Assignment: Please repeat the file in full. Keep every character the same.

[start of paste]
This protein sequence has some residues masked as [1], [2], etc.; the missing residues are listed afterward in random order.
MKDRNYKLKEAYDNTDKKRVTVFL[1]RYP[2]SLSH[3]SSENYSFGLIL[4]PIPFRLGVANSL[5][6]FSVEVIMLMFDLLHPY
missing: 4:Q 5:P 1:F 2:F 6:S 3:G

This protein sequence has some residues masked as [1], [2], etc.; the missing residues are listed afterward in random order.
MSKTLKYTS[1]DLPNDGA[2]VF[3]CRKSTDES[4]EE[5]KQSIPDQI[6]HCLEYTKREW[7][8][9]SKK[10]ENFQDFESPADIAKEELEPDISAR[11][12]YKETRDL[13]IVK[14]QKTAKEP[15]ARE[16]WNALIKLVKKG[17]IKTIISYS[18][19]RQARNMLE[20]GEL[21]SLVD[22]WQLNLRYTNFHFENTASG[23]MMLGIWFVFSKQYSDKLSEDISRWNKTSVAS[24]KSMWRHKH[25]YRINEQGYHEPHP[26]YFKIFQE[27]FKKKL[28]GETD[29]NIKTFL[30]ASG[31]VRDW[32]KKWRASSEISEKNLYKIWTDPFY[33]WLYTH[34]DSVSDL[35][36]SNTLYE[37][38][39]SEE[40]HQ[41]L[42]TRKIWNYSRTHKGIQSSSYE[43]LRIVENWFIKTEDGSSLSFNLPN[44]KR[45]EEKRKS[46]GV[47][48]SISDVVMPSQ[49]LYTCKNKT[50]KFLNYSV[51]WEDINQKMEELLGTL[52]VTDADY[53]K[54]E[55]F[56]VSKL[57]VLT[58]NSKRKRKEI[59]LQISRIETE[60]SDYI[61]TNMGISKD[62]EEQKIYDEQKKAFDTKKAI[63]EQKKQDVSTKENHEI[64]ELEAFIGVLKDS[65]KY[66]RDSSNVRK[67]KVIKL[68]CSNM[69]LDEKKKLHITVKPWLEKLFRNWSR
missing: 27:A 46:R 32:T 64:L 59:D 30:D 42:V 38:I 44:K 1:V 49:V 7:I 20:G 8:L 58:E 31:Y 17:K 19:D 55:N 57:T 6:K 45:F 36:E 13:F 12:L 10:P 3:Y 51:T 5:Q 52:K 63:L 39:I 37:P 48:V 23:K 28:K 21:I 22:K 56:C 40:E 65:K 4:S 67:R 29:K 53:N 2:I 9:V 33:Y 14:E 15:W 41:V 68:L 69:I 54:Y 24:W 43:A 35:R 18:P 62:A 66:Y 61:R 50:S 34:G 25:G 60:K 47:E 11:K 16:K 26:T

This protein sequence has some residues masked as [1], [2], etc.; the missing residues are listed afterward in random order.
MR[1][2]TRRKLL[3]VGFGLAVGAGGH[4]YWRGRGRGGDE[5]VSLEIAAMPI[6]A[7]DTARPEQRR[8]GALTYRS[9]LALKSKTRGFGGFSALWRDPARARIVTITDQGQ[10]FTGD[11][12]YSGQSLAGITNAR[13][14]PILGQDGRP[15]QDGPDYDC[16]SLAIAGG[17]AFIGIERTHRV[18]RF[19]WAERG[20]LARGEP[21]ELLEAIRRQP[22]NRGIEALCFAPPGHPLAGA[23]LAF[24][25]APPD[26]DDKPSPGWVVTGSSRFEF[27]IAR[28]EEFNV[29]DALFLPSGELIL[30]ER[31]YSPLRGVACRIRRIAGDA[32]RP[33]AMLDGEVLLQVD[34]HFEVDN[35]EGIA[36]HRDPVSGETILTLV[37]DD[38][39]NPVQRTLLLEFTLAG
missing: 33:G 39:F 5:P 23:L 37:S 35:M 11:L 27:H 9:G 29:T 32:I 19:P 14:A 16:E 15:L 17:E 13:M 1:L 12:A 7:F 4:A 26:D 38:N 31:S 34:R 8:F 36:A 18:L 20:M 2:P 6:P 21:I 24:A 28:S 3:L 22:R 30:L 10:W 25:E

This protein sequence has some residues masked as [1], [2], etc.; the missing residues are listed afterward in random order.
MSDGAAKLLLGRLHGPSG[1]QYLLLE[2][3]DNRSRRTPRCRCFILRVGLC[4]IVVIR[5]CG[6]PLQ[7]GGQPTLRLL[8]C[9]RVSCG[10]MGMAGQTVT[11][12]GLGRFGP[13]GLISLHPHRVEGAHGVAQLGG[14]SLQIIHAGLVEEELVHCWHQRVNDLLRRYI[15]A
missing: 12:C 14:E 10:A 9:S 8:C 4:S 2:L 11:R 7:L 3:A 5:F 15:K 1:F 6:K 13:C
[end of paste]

This protein sequence has some residues masked as [1], [2], etc.; the missing residues are listed afterward in random order.
MKDRNYKLKEAYDNTDKKRVTVFL[1]RYP[2]SLSH[3]SSENYSFGLIL[4]PIPFRLGVANSL[5][6]FSVEVIMLMFDLLHPY
missing: 4:Q 5:P 1:F 2:F 6:S 3:G

This protein sequence has some residues masked as [1], [2], etc.; the missing residues are listed afterward in random order.
MSKTLKYTS[1]DLPNDGA[2]VF[3]CRKSTDES[4]EE[5]KQSIPDQI[6]HCLEYTKREW[7][8][9]SKK[10]ENFQDFESPADIAKEELEPDISAR[11][12]YKETRDL[13]IVK[14]QKTAKEP[15]ARE[16]WNALIKLVKKG[17]IKTIISYS[18][19]RQARNMLE[20]GEL[21]SLVD[22]WQLNLRYTNFHFENTASG[23]MMLGIWFVFSKQYSDKLSEDISRWNKTSVAS[24]KSMWRHKH[25]YRINEQGYHEPHP[26]YFKIFQE[27]FKKKL[28]GETD[29]NIKTFL[30]ASG[31]VRDW[32]KKWRASSEISEKNLYKIWTDPFY[33]WLYTH[34]DSVSDL[35][36]SNTLYE[37][38][39]SEE[40]HQ[41]L[42]TRKIWNYSRTHKGIQSSSYE[43]LRIVENWFIKTEDGSSLSFNLPN[44]KR[45]EEKRKS[46]GV[47][48]SISDVVMPSQ[49]LYTCKNKT[50]KFLNYSV[51]WEDINQKMEELLGTL[52]VTDADY[53]K[54]E[55]F[56]VSKL[57]VLT[58]NSKRKRKEI[59]LQISRIETE[60]SDYI[61]TNMGISKD[62]EEQKIYDEQKKAFDTKKAI[63]EQKKQDVSTKENHEI[64]ELEAFIGVLKDS[65]KY[66]RDSSNVRK[67]KVIKL[68]CSNM[69]LDEKKKLHITVKPWLEKLFRNWSR
missing: 27:A 46:R 32:T 64:L 59:D 30:D 42:V 38:I 44:K 1:V 49:V 7:I 20:G 8:L 58:E 31:Y 17:K 19:D 55:N 57:T 6:K 45:F 36:E 13:F 12:L 10:P 3:Y 51:T 5:Q 52:K 63:L 39:I 37:P 48:V 23:K 28:K 21:I 22:K 56:C 40:E 65:K 4:S 67:R 29:K 53:N 2:I 9:V 33:Y 14:E 15:W 41:V 68:L 69:I 54:Y 24:W 43:A 35:R 18:P 62:A 66:Y 61:R 50:S 34:G 25:G 60:K 47:E 11:K 16:K 26:T

This protein sequence has some residues masked as [1], [2], etc.; the missing residues are listed afterward in random order.
MR[1][2]TRRKLL[3]VGFGLAVGAGGH[4]YWRGRGRGGDE[5]VSLEIAAMPI[6]A[7]DTARPEQRR[8]GALTYRS[9]LALKSKTRGFGGFSALWRDPARARIVTITDQGQ[10]FTGD[11][12]YSGQSLAGITNAR[13][14]PILGQDGRP[15]QDGPDYDC[16]SLAIAGG[17]AFIGIERTHRV[18]RF[19]WAERG[20]LARGEP[21]ELLEAIRRQP[22]NRGIEALCFAPPGHPLAGA[23]LAF[24][25]APPD[26]DDKPSPGWVVTGSSRFEF[27]IAR[28]EEFNV[29]DALFLPSGELIL[30]ER[31]YSPLRGVACRIRRIAGDA[32]RP[33]AMLDGEVLLQVD[34]HFEVDN[35]EGIA[36]HRDPVSGETILTLV[37]DD[38][39]NPVQRTLLLEFTLAG
missing: 33:G 39:F 5:P 23:L 37:S 35:M 11:L 27:H 9:G 29:T 32:I 19:P 14:A 16:E 15:L 17:E 13:M 1:L 12:A 7:F 4:A 26:D 38:N 31:S 34:R 8:F 36:A 18:L 20:M 2:P 6:P 21:I 24:A 28:S 3:L 22:R 30:L 10:W 25:E

This protein sequence has some residues masked as [1], [2], etc.; the missing residues are listed afterward in random order.
MSDGAAKLLLGRLHGPSG[1]QYLLLE[2][3]DNRSRRTPRCRCFILRVGLC[4]IVVIR[5]CG[6]PLQ[7]GGQPTLRLL[8]C[9]RVSCG[10]MGMAGQTVT[11][12]GLGRFGP[13]GLISLHPHRVEGAHGVAQLGG[14]SLQIIHAGLVEEELVHCWHQRVNDLLRRYI[15]A
missing: 12:C 14:E 10:A 9:S 8:C 4:S 2:L 11:R 7:L 3:A 5:F 15:K 1:F 6:K 13:C